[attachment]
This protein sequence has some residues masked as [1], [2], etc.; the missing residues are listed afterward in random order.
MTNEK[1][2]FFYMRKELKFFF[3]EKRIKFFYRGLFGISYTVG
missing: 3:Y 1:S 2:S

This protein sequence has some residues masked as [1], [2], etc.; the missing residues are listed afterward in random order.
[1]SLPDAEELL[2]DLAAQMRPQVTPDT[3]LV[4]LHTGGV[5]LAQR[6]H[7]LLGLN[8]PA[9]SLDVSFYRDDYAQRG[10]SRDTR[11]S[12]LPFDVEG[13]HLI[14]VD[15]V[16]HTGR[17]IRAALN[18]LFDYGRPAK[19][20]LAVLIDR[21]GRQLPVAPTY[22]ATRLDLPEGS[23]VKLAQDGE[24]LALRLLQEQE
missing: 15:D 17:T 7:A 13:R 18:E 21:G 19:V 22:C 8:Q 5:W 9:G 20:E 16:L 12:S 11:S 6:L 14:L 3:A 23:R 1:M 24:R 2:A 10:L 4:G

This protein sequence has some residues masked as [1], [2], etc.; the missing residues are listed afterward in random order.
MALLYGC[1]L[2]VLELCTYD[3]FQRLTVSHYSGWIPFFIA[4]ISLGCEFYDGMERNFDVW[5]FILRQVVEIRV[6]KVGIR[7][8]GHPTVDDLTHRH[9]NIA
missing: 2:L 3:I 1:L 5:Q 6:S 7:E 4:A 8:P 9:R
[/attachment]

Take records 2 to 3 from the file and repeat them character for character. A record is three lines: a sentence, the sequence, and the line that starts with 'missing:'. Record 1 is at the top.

This protein sequence has some residues masked as [1], [2], etc.; the missing residues are listed afterward in random order.
[1]SLPDAEELL[2]DLAAQMRPQVTPDT[3]LV[4]LHTGGV[5]LAQR[6]H[7]LLGLN[8]PA[9]SLDVSFYRDDYAQRG[10]SRDTR[11]S[12]LPFDVEG[13]HLI[14]VD[15]V[16]HTGR[17]IRAALN[18]LFDYGRPAK[19][20]LAVLIDR[21]GRQLPVAPTY[22]ATRLDLPEGS[23]VKLAQDGE[24]LALRLLQEQE
missing: 15:D 17:T 7:A 13:R 18:E 21:G 19:V 22:C 8:Q 5:W 9:G 20:E 16:L 12:S 11:S 6:L 14:L 3:A 23:R 1:M 24:R 2:A 10:L 4:G

This protein sequence has some residues masked as [1], [2], etc.; the missing residues are listed afterward in random order.
MALLYGC[1]L[2]VLELCTYD[3]FQRLTVSHYSGWIPFFIA[4]ISLGCEFYDGMERNFDVW[5]FILRQVVEIRV[6]KVGIR[7][8]GHPTVDDLTHRH[9]NIA
missing: 2:L 3:I 1:L 5:Q 6:S 7:E 4:A 8:P 9:R